Soviet Riots Kill 25 Armenians : Azerbaijan: Russians in the capital of Baku tell of atrocities against minority group. Moscow flies in a division of troops.


Rioting mobs killed at least 25 people Sunday in the Armenian quarter of Baku, the capital of the southern Soviet republic of Azerbaijan, bringing warnings from leaders in neighboring Armenia that the volatile region is close to civil war.

“Gangs of hooligans have been committing atrocities,” the official Soviet news agency Tass reported from Baku, describing the attacks as “pogroms” aimed at the Armenian minority in Azerbaijan. “Preliminary information puts the number of dead at 25.”

Lenin Street, one of Baku’s main avenues, was described as drenched with blood. Russians living in the Azerbaijani capital spoke with horror of seeing Armenian neighbors shot at point-blank range, hurled from balconies, burned alive and even dismembered by the rampaging mobs of Azerbaijanis.


“We have seen murders here of the cruelest sort,” a veteran Soviet journalist said by telephone from Baku. “Men, women and children, the young and the old alike, were attacked and often killed because they were Armenians. That alone--to be Armenian in Azerbaijan--was a virtual sentence of death.”

Radio Moscow said late Sunday evening that the unconfirmed death toll stood at more than 30 in Baku--all of them believed to be Armenians or the spouses of Armenians. Several soldiers in the internal security force were also reported killed in the weekend fighting.

As the attacks spread to outlying areas of Azerbaijan on Sunday afternoon, with official reports of dozens of further casualties, the central government in Moscow flew a division of riot troops into the republic to restore order, and a senior military commander called for the imposition of a state of emergency.

But the official Soviet news media, reporting from Baku and elsewhere in the region, described scenes so reminiscent of the start of the Lebanese civil war 15 years ago that 20 divisions of the Red Army might be required to end the growing conflict. Tass acknowledged in one report that police had no hope of restoring order themselves.

Armenian leaders, speaking at a rally Sunday of an estimated 300,000 people in Yerevan, the Armenian capital, angrily urged the formation of an Armenian army to avenge the deaths of their kinsmen in Baku, dismissing the central government’s efforts to restore order as ineffectual and too late to halt escalation of the strife.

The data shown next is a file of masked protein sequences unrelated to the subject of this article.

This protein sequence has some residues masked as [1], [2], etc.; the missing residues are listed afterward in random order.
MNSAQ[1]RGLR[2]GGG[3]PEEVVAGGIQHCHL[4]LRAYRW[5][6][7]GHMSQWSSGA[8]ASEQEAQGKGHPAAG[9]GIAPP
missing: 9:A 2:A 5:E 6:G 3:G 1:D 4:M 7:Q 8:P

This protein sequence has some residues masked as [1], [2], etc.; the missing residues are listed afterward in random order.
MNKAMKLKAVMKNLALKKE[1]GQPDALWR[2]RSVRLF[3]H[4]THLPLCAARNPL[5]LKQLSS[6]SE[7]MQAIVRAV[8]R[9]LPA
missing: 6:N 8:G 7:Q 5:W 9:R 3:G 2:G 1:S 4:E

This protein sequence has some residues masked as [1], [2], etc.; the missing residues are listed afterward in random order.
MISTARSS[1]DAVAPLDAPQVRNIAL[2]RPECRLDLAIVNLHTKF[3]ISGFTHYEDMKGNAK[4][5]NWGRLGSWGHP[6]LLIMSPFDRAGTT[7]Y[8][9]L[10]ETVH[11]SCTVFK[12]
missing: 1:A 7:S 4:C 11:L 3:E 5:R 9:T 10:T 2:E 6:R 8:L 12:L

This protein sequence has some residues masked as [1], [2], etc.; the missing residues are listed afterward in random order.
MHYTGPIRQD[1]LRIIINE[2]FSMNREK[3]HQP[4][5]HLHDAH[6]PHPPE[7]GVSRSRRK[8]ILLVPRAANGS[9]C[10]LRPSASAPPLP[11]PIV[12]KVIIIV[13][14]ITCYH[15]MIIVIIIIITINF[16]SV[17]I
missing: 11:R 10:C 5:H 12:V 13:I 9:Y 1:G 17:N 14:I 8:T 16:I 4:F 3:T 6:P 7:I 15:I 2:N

Ashot Manucharyan, a member of Armenia’s nationalist Karabakh Committee, called for Armenians to volunteer for new “self-defense units” and to bring their guns to the committee’s offices to arm the special force. Preparations were also made to airlift squads of Armenian police and medical personnel to Baku and Nagorno-Karabakh to help Armenian residents there.


“If our government will not carry out its duties, we must organize to defend ourselves,” Manucharyan told the people at the Yerevan rally, thousands of whom wanted to march immediately to Baku. “Our hopes must rest only on ourselves. We must trust no one but ourselves.”

The clashes in Baku were the bloodiest in nearly two years of feuding between the Azerbaijanis, most of whom are Shiite Muslims, and the Armenians, who are predominantly Christian. Thirty-two people, most of them Armenians, were killed during three days of rioting in the Azerbaijani oil center of Sumgait in February, 1988; at least 150 more have died in fighting there since.

Kremlin Aides Sent In

The Kremlin on Sunday dispatched top officials at the head of special Communist Party delegations to resolve the crisis. Yevgeny M. Primakov, one of President Mikhail S. Gorbachev’s closest advisers, went to Baku, while Nikolai Slyunkov, a member of the ruling Politburo, went to Yerevan.

And what began as a territorial dispute over Nagorno-Karabakh--an Armenian enclave within Azerbaijan, which remains besieged, under virtual martial law and the focus of great tension--has grown into a conflict that threatens the central government’s ability to maintain order and to rule the country.

“We march, we fight and, if necessary, we die,” another Karabakh Committee speaker said at the Yerevan rally. “But, if we die, we will take not one, not 10 but 100 or more Azeris with each one of us. . . .

“Now is the time for the Armenian nation to make its stand. We call upon our brothers in the diaspora to come home, and quickly, for this is it--we survive or we die as a nation.”


Thousands of Azerbaijani guerrillas, reinforced by even more men from other districts, were reported by Soviet authorities on Sunday evening to be attacking Armenian villages in Nagorno-Karabakh, with dozens of people killed or wounded.

Describing the situation there as “extremely tense,” Tass said that the skirmishes had continued for three days and had spread to adjacent districts with dozens of people killed, wounded and missing.